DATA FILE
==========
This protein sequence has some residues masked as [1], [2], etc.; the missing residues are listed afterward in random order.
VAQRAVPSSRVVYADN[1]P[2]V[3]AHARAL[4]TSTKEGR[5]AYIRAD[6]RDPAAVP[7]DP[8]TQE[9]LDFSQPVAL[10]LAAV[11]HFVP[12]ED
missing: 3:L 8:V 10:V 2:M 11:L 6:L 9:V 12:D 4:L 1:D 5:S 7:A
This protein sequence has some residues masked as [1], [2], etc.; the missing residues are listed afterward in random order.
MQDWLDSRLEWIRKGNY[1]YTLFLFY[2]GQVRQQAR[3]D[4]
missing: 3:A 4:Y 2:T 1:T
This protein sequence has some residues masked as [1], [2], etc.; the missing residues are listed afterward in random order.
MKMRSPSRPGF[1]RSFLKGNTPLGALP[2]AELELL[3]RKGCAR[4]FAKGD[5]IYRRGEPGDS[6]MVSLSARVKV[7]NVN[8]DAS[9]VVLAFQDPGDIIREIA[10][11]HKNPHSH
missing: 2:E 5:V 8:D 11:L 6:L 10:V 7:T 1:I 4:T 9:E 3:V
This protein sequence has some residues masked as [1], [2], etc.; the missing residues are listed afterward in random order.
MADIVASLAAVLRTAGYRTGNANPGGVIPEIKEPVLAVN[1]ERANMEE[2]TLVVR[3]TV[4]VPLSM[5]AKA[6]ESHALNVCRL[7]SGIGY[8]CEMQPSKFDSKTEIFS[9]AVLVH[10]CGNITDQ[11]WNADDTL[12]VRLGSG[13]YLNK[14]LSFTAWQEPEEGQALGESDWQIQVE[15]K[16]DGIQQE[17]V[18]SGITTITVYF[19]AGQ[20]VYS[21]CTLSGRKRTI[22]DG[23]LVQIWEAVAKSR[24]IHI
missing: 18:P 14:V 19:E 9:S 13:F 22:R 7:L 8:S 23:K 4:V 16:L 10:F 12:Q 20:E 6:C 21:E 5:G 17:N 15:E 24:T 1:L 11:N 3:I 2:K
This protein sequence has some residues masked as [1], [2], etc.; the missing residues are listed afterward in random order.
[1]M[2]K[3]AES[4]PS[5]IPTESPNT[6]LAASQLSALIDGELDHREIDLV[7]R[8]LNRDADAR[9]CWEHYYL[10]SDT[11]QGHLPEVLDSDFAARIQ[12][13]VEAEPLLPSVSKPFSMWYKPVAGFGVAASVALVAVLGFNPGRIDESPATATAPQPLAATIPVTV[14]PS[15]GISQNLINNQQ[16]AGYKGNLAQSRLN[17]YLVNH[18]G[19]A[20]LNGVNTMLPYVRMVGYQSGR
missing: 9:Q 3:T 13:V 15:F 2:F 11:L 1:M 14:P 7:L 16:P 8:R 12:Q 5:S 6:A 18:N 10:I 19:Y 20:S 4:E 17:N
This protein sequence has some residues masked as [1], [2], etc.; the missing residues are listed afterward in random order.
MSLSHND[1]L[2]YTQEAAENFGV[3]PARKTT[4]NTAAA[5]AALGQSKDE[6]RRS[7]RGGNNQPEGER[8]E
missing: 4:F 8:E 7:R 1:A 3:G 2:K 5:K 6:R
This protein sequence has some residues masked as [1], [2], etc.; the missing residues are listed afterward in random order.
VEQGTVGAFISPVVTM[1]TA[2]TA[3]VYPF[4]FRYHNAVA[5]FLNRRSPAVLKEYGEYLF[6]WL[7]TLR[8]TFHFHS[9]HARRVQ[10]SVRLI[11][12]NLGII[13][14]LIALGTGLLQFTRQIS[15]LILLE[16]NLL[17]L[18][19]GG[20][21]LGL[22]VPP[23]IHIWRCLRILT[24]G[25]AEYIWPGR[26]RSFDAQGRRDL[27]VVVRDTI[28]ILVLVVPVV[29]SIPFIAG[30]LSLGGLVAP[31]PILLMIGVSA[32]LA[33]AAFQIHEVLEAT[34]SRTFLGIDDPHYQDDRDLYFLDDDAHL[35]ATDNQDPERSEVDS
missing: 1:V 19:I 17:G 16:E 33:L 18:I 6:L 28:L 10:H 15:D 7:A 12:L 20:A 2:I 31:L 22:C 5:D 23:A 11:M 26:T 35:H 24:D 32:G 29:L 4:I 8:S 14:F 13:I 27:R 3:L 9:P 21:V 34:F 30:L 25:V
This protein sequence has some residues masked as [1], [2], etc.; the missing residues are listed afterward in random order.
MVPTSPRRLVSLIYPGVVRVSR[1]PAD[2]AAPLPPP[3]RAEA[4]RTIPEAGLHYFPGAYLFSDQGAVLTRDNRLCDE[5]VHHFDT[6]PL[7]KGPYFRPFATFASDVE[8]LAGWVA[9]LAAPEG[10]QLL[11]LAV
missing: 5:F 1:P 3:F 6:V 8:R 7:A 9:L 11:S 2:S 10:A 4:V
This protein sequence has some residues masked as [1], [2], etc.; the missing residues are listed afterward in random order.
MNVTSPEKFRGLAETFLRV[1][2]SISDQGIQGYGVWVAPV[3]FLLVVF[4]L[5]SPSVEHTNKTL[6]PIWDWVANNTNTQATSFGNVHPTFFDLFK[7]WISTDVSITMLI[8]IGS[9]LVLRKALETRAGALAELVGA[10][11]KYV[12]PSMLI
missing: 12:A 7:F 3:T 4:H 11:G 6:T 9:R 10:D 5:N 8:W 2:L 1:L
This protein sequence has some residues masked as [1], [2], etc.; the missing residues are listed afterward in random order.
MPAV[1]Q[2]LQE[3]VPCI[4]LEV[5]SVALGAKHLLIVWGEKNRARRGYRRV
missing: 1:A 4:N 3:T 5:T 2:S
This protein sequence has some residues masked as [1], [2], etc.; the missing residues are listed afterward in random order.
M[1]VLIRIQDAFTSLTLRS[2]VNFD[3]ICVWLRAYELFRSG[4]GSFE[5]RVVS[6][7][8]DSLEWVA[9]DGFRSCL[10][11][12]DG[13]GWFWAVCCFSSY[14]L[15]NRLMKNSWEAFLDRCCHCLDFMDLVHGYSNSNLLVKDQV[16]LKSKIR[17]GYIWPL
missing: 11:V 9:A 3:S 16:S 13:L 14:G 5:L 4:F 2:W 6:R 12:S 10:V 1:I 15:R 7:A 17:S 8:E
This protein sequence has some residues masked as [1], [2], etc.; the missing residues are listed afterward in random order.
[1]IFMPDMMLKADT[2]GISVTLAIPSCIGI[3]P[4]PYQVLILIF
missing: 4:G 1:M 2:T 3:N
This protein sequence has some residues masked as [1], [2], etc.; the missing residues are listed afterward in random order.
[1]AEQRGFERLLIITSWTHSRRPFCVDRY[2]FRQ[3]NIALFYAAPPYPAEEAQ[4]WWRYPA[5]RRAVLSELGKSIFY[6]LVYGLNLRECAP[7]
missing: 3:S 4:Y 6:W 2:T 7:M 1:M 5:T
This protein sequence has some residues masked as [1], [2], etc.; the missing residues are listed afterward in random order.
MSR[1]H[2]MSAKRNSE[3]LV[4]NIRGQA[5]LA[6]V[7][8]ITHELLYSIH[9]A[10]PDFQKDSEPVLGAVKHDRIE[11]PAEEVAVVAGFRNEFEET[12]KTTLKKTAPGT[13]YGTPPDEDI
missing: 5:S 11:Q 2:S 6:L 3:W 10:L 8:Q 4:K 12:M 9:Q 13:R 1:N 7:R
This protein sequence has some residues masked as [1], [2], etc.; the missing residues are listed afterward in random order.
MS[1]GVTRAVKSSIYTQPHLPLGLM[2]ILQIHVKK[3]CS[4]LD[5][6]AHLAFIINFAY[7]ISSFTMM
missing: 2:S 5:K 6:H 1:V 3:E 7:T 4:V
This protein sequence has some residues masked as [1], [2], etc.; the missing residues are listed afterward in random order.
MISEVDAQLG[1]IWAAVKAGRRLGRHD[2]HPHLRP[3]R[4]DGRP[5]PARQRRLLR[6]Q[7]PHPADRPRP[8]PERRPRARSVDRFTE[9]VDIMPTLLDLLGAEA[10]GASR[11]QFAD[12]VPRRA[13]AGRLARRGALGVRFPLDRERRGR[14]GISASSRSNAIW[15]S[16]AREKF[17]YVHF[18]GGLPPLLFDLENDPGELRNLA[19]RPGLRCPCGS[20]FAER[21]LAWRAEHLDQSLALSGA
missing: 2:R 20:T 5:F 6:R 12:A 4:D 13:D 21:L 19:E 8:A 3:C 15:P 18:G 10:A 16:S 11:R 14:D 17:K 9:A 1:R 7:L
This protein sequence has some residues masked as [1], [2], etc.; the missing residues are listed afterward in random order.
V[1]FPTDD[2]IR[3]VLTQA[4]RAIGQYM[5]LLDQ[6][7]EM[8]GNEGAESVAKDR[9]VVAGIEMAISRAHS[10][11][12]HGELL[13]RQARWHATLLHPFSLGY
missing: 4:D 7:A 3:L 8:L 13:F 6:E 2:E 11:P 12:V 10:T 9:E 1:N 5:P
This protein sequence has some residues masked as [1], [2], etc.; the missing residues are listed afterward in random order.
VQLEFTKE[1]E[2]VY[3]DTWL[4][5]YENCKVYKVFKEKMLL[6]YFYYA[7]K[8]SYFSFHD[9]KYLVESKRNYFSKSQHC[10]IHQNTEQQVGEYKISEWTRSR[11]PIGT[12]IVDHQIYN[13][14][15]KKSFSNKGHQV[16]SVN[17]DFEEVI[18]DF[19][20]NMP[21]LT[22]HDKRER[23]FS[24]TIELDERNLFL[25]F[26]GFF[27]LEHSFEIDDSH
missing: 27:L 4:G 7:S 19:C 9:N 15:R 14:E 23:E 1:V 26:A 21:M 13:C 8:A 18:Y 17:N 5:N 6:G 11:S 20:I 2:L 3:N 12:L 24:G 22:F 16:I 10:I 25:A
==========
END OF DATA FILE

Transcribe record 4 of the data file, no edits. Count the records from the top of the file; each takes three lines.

This protein sequence has some residues masked as [1], [2], etc.; the missing residues are listed afterward in random order.
MADIVASLAAVLRTAGYRTGNANPGGVIPEIKEPVLAVN[1]ERANMEE[2]TLVVR[3]TV[4]VPLSM[5]AKA[6]ESHALNVCRL[7]SGIGY[8]CEMQPSKFDSKTEIFS[9]AVLVH[10]CGNITDQ[11]WNADDTL[12]VRLGSG[13]YLNK[14]LSFTAWQEPEEGQALGESDWQIQVE[15]K[16]DGIQQE[17]V[18]SGITTITVYF[19]AGQ[20]VYS[21]CTLSGRKRTI[22]DG[23]LVQIWEAVAKSR[24]IHI
missing: 18:P 14:V 19:E 9:S 13:F 22:R 7:L 8:S 23:K 4:V 16:L 10:F 12:Q 20:E 6:C 21:E 5:G 17:N 15:E 24:T 1:L 11:N 3:I 2:K